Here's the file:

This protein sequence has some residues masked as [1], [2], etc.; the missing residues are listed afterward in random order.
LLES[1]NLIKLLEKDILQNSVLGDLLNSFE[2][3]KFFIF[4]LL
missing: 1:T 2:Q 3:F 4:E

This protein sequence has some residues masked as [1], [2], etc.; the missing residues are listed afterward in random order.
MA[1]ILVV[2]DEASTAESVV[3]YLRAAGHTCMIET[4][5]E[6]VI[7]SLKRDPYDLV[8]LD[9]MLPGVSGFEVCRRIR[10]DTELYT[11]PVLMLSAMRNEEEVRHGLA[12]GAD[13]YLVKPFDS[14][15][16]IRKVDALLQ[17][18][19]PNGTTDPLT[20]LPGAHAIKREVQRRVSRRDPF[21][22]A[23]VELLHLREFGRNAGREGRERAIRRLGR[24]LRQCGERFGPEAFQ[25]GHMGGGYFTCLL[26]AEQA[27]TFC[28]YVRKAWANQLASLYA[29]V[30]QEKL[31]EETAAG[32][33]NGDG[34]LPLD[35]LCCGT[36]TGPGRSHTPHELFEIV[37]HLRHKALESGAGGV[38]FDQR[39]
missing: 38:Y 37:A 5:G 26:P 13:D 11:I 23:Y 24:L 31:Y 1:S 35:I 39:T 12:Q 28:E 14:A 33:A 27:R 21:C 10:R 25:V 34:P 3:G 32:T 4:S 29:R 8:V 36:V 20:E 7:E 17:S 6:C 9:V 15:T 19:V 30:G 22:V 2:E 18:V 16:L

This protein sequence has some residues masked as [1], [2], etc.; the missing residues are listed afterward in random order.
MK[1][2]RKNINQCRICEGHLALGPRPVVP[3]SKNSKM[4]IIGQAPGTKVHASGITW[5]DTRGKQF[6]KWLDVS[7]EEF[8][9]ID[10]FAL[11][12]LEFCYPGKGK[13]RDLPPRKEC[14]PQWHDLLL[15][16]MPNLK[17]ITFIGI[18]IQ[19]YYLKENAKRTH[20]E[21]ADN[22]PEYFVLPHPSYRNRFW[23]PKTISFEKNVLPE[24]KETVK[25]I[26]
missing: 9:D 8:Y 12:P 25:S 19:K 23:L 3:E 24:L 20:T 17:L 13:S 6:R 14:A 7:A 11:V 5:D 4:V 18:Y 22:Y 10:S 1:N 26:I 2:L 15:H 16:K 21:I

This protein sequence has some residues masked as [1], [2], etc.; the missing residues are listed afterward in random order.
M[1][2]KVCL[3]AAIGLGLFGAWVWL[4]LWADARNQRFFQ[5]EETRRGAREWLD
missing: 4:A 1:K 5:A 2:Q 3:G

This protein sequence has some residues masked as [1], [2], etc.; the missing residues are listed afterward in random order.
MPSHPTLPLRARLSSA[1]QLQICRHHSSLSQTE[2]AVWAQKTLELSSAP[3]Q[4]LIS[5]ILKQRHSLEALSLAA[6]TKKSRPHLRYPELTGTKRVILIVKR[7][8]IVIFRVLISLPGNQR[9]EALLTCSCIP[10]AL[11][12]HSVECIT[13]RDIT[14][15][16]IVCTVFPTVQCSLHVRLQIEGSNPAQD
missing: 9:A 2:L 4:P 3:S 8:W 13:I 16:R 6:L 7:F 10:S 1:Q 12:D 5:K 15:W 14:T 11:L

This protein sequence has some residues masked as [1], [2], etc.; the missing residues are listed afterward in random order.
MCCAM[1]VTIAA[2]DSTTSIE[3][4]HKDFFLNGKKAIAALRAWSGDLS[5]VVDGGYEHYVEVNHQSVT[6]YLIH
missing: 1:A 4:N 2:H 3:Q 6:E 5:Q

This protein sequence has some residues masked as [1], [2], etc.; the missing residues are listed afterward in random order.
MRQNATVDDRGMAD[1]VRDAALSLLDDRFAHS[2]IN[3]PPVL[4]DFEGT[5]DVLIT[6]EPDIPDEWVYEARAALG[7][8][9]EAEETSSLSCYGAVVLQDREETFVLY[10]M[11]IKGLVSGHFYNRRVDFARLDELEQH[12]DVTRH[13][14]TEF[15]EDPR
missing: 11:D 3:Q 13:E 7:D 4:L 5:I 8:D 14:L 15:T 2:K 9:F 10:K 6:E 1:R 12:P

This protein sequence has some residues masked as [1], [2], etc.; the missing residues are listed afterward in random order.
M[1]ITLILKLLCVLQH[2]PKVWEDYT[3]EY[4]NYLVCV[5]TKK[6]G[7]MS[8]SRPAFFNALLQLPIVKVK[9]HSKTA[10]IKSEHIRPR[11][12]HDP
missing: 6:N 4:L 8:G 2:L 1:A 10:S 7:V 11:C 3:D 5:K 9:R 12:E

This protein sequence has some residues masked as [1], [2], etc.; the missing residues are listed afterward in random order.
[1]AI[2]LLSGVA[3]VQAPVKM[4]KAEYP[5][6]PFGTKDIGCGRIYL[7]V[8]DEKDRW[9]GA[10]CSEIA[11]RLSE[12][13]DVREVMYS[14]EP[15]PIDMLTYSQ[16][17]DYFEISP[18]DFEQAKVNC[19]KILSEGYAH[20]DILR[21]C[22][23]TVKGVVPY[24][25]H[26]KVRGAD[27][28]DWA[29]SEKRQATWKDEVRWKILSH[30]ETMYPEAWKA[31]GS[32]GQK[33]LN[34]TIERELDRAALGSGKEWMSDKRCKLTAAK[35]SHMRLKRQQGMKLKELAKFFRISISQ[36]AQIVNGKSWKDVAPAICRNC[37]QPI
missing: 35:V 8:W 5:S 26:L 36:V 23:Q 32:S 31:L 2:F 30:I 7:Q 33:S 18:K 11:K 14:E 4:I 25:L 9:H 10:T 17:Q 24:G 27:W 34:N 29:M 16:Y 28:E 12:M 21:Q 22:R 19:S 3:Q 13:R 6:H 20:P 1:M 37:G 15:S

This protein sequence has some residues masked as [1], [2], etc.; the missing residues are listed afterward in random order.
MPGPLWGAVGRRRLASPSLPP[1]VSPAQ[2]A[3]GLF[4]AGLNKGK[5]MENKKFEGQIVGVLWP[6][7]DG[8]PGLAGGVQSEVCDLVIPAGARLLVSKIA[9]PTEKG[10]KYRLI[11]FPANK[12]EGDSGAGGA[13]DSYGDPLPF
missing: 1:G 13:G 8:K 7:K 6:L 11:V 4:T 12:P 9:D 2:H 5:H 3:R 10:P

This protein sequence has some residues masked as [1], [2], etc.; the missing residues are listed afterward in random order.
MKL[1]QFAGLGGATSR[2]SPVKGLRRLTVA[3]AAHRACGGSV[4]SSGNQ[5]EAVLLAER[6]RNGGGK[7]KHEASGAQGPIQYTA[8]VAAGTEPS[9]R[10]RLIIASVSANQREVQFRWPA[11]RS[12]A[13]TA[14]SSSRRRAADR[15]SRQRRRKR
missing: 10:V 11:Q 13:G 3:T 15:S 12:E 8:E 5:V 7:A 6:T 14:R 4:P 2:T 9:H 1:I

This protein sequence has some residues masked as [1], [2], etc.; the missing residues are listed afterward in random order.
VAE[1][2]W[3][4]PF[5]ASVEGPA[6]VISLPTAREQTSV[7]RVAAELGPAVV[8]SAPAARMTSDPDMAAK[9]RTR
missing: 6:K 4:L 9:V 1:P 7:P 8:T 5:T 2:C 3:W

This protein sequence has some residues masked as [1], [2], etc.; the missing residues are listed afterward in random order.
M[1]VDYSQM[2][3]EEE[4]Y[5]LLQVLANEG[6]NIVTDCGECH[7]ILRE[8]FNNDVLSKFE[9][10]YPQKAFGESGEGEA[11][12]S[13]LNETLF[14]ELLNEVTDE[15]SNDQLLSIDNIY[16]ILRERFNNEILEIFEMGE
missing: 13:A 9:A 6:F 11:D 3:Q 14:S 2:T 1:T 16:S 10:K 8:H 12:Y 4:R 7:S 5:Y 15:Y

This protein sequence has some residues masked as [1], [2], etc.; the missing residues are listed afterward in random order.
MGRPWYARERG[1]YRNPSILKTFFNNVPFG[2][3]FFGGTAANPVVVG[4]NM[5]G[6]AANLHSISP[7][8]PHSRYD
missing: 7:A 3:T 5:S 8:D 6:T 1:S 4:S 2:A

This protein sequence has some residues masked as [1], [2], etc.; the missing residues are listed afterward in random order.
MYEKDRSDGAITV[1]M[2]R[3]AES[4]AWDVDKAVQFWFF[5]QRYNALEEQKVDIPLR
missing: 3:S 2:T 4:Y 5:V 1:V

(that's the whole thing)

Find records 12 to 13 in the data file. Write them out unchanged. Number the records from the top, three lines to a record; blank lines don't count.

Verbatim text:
This protein sequence has some residues masked as [1], [2], etc.; the missing residues are listed afterward in random order.
VAE[1][2]W[3][4]PF[5]ASVEGPA[6]VISLPTAREQTSV[7]RVAAELGPAVV[8]SAPAARMTSDPDMAAK[9]RTR
missing: 6:K 4:L 9:V 1:P 7:P 8:T 5:T 2:C 3:W

This protein sequence has some residues masked as [1], [2], etc.; the missing residues are listed afterward in random order.
M[1]VDYSQM[2][3]EEE[4]Y[5]LLQVLANEG[6]NIVTDCGECH[7]ILRE[8]FNNDVLSKFE[9][10]YPQKAFGESGEGEA[11][12]S[13]LNETLF[14]ELLNEVTDE[15]SNDQLLSIDNIY[16]ILRERFNNEILEIFEMGE
missing: 13:A 9:A 6:F 11:D 3:Q 14:S 2:T 1:T 16:S 10:K 8:H 12:Y 4:R 7:S 5:Y 15:Y